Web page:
Review: "Women" by Charles Bukowski
Book Review by Charles DuFont of Tripoart.com
Genre: Humor, Satire
Age Group: 18+
My Rating: Four Stars
Why four stars instead of five? Some parts of the story become very repetitive regarding his dating practices which is about 80% of this book.
What's the story?
Henry Chinaski (Charles Bukowskis' alter-ego) is a famous 1970’s author and poet based in Los Angeles, California. He does public readings of his work in various locations across the country. This is his new career. Before, he used to work in the post office and lived a very boring, menial life. Now, he’s a celebrity in his 50’s, living in great excess, who’s always involved with drinking, drugging, explicit sexual encounters, and endless partying.
Supposedly, he writes while drunk, which is easy to believe, judging by his writing style. He’s a very consistent writer with a lot of published books out there. This is what made him famous. At the time when he wrote Women, he had already achieved stardom at a relatively high level. Meaning that women were always around and interested in dating and having a relationship with this guy, who’s a known womanizer, drunk, and physically unattractive. But his personality and sense of humor is what attract most of his fans. His male fans are almost all exclusively ignored, and the pretty female ones get his attention by sending him love letters with sexy naked pictures enclosed.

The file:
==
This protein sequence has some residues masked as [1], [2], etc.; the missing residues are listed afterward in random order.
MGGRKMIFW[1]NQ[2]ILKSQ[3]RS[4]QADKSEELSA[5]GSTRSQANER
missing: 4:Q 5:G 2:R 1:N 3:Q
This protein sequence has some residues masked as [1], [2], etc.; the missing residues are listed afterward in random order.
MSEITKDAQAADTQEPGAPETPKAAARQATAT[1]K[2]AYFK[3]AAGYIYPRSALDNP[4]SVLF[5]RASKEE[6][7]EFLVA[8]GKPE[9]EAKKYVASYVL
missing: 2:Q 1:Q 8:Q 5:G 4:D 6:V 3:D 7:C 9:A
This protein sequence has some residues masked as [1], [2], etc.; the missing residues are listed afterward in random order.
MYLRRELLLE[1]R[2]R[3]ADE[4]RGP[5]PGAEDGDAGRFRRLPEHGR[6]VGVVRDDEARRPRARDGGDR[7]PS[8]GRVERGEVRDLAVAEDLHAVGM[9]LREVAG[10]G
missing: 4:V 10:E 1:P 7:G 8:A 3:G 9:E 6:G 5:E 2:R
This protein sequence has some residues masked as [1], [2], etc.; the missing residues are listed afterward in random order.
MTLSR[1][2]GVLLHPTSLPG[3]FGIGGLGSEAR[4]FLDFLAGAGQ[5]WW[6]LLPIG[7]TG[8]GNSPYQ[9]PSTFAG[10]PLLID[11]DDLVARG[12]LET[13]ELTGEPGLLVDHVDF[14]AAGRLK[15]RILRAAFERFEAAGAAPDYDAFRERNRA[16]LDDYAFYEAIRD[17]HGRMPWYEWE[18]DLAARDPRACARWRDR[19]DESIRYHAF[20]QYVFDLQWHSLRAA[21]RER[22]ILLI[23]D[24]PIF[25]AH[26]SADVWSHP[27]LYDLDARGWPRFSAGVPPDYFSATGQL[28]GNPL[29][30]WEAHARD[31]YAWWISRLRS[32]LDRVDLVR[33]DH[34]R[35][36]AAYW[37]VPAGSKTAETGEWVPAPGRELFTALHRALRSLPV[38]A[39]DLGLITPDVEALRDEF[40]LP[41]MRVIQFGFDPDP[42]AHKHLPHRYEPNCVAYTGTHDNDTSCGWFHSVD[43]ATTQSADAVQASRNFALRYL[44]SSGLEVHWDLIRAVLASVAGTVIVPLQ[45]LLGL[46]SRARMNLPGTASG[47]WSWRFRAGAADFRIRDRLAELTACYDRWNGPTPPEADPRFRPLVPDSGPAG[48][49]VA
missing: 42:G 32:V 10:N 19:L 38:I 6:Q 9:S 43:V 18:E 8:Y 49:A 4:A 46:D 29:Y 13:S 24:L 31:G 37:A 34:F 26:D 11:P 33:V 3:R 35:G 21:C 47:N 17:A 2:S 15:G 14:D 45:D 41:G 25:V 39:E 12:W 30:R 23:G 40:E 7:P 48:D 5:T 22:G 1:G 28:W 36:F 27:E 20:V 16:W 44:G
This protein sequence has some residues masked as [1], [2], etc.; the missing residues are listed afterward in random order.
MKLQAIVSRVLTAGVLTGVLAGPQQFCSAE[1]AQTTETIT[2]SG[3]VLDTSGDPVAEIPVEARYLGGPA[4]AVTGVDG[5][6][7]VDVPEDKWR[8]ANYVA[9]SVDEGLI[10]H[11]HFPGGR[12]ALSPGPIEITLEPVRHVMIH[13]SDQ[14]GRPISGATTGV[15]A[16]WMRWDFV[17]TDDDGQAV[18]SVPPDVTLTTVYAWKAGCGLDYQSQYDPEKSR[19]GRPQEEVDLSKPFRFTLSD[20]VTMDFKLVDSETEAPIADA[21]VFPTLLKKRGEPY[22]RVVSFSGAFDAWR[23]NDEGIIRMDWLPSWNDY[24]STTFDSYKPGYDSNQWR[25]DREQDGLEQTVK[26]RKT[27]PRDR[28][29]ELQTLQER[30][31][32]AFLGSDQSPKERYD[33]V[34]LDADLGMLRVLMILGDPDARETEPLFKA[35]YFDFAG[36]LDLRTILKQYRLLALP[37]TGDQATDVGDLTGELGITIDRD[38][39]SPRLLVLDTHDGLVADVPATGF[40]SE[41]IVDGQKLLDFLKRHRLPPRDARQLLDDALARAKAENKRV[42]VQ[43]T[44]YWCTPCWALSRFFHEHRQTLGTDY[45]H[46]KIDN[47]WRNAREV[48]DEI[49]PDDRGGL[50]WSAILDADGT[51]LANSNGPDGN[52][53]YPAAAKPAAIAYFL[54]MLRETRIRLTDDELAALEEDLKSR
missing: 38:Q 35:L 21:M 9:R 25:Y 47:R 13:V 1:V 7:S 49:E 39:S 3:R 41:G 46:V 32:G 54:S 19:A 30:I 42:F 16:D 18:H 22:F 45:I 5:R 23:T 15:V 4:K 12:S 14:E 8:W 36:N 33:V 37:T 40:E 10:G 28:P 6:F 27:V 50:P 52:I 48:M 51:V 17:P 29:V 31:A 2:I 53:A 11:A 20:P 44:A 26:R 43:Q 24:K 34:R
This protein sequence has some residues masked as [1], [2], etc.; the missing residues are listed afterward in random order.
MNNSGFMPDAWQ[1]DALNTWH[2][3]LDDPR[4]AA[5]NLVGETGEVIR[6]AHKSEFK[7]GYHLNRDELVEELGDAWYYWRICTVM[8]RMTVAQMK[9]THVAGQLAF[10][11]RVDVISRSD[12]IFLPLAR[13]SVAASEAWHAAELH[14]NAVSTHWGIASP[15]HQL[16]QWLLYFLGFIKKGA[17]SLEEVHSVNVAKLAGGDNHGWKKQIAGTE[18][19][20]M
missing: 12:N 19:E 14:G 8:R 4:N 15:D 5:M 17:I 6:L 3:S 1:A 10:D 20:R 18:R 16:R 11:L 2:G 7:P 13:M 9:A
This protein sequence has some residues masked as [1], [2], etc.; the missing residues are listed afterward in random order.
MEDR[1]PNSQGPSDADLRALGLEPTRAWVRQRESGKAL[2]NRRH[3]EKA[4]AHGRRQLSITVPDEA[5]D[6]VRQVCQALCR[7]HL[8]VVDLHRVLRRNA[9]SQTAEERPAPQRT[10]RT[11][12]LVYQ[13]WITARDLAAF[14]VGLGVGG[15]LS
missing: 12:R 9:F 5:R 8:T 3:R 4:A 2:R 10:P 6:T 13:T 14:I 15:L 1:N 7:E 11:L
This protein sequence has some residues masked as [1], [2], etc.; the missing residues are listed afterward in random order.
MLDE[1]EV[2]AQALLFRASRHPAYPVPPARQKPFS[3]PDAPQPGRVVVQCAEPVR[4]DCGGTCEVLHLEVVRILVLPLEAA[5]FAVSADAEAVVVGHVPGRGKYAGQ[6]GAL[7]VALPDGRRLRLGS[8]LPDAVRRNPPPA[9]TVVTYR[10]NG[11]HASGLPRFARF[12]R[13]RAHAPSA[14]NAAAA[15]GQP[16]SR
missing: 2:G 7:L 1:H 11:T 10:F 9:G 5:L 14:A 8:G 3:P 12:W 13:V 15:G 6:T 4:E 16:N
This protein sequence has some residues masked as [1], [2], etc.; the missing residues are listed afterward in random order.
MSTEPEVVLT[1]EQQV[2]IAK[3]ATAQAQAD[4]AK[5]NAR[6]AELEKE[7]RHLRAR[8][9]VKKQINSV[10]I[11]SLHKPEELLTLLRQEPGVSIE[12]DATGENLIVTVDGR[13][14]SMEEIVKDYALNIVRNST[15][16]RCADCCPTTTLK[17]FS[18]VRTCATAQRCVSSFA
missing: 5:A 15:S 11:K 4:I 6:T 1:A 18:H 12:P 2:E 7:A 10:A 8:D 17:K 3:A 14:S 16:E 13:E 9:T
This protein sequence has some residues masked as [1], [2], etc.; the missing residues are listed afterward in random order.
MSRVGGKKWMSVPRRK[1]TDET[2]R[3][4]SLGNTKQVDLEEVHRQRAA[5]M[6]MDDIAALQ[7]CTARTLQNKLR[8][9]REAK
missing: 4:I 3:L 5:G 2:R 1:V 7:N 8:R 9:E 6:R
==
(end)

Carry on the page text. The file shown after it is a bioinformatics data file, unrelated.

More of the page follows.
How did I like it?
Charles Bukowski definitely has a way with words. His writing is simple, raw, always to the point with nothing held back, yet poetic and even philosophical at times. But be warned, he loves to use all manner of obscene language, especially the words cock and cunt and fuck and slut. He uses these words in an interesting way, like he might say, “She sucked my cock in the moonlight. Then she crawled up my body, wiggled my cock deep into her dripping wet cunt and fucked me in the moonlight, as I slowly passed out in a drunken haze...” Or something along those lines. See what I mean? It’s like poetry, right?
Each woman, in Women, is given a chance to shine and win over the heart of this man who spent many years living in boredom and misery, without anyone special. He explains that he must make up for all that lost time. He does this by banging hundreds of Women, drinking like a madman, and getting into as much trouble as possible.
His accounts of what it’s like to be a famous writer with odd friends and horny fans will surely entertain you, if you’re not easily offended by such obscene, debaucherous material. So, why not give this one a try then, eh?
Also, if you do check Women out, I recommend the audio version, narrated by Christian Baskous. He does an excellent job with both male and female characters’ voices, bringing this book to life, while offering plenty of laughs.